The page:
The latest CDC report on Youth Mental Health states that teens are more anxious and depressed than ever before. At the same time, more women will be diagnosed with ADHD than ever in history. Both of these are complex issues, however there is something families can do starting today that will help both Anxiety and ADHD.
People who are dealing with anxiety and ADHD are often driven to action by their emotions. When emotions are in the driver’s seat, anything can happen, or be procrastinated to another day. What’s one thing families can do to help? The Family Meeting.
The family meeting encourages communication, decision making, support and a safe place to work on challenges. There are many ways to conduct a Family Meeting, but here are a few favorites of my own family and many of my clients.
One: Start with a positive ice breaker. Each person shares a recent accomplishment, from turning in a missing assignment to making a new friend, to a recent win at work.
Two: Share a mistake made and what was learned. Part of anxiety is feeling afraid of doing something wrong, or dealing with something that doesn’t turn out as expected. Parents have a wonderful opportunity to share some of their mistakes, how they felt, and what they learned from them. Teens can then feel safer to be less “perfect.” Moms can often feel pressure to hold it all together, and by having the family to talk with, she can receive support from them.
Three: What challenges are coming up for the week? When someone with ADHD or anxiety sees a difficult challenge that they may not be prepared for, the fear of failure often becomes the reason someone will avoid it. Parents and teens can share tests, reports, presentations, etc. and ask for some support or ideas to break up the challenge into smaller tasks, and create a productive mindset.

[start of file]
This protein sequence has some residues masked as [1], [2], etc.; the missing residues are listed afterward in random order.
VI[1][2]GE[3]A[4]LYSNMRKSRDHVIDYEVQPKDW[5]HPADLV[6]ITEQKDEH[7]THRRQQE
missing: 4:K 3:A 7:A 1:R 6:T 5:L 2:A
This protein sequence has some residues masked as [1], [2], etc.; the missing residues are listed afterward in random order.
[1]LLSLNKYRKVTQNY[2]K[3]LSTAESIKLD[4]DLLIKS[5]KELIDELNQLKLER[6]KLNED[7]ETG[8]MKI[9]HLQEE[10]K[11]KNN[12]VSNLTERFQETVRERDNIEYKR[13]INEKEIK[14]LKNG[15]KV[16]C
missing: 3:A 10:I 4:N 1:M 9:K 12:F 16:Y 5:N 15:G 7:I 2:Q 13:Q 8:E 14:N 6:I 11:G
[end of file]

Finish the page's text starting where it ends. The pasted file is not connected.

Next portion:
Four: What are the plans for the week, upcoming school breaks, and family events? People with anxiety and ADHD like to have a plan. It helps them feel more in control and they can better predict how they will strategize their energy levels. Family members can help each other prepare for weekly practices and performances. Talking about upcoming school breaks and family weekend plans helps activate the reward centers in the brain, which increases motivation.
Five: Share a gratitude for each family member. Each family member describes something about each person that they have seen or experienced in the past week. People with ADHD and anxiety have twice as many negative thoughts in their heads as others. Already in one family meeting, each family member has been noticed positively at least two times. Hearing positive messages activates the Feel-Good centers of the brain.
Wishing you fun-filled family meetings! Experiment and see what works for you.